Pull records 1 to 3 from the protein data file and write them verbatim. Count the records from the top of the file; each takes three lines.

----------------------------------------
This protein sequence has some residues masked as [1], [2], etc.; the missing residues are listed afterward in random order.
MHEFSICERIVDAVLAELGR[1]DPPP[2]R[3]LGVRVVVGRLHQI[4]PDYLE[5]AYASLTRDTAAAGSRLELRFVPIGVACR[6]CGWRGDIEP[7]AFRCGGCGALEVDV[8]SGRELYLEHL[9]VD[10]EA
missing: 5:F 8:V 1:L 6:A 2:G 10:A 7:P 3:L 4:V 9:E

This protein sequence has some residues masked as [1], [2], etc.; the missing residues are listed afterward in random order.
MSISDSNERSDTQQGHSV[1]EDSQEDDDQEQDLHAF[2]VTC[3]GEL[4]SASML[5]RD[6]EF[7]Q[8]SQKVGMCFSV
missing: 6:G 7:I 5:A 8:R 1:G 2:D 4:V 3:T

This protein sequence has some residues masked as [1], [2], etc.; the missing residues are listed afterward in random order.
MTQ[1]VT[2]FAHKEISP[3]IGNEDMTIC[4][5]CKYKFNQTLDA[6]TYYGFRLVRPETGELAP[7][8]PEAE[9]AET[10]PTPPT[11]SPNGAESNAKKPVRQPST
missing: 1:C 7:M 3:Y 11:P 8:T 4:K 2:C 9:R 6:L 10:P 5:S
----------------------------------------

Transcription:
This protein sequence has some residues masked as [1], [2], etc.; the missing residues are listed afterward in random order.
MHEFSICERIVDAVLAELGR[1]DPPP[2]R[3]LGVRVVVGRLHQI[4]PDYLE[5]AYASLTRDTAAAGSRLELRFVPIGVACR[6]CGWRGDIEP[7]AFRCGGCGALEVDV[8]SGRELYLEHL[9]VD[10]EA
missing: 5:F 8:V 1:L 6:A 2:G 10:A 7:P 3:L 4:V 9:E

This protein sequence has some residues masked as [1], [2], etc.; the missing residues are listed afterward in random order.
MSISDSNERSDTQQGHSV[1]EDSQEDDDQEQDLHAF[2]VTC[3]GEL[4]SASML[5]RD[6]EF[7]Q[8]SQKVGMCFSV
missing: 6:G 7:I 5:A 8:R 1:G 2:D 4:V 3:T

This protein sequence has some residues masked as [1], [2], etc.; the missing residues are listed afterward in random order.
MTQ[1]VT[2]FAHKEISP[3]IGNEDMTIC[4][5]CKYKFNQTLDA[6]TYYGFRLVRPETGELAP[7][8]PEAE[9]AET[10]PTPPT[11]SPNGAESNAKKPVRQPST
missing: 1:C 7:M 3:Y 11:P 8:T 4:K 2:C 9:R 6:L 10:P 5:S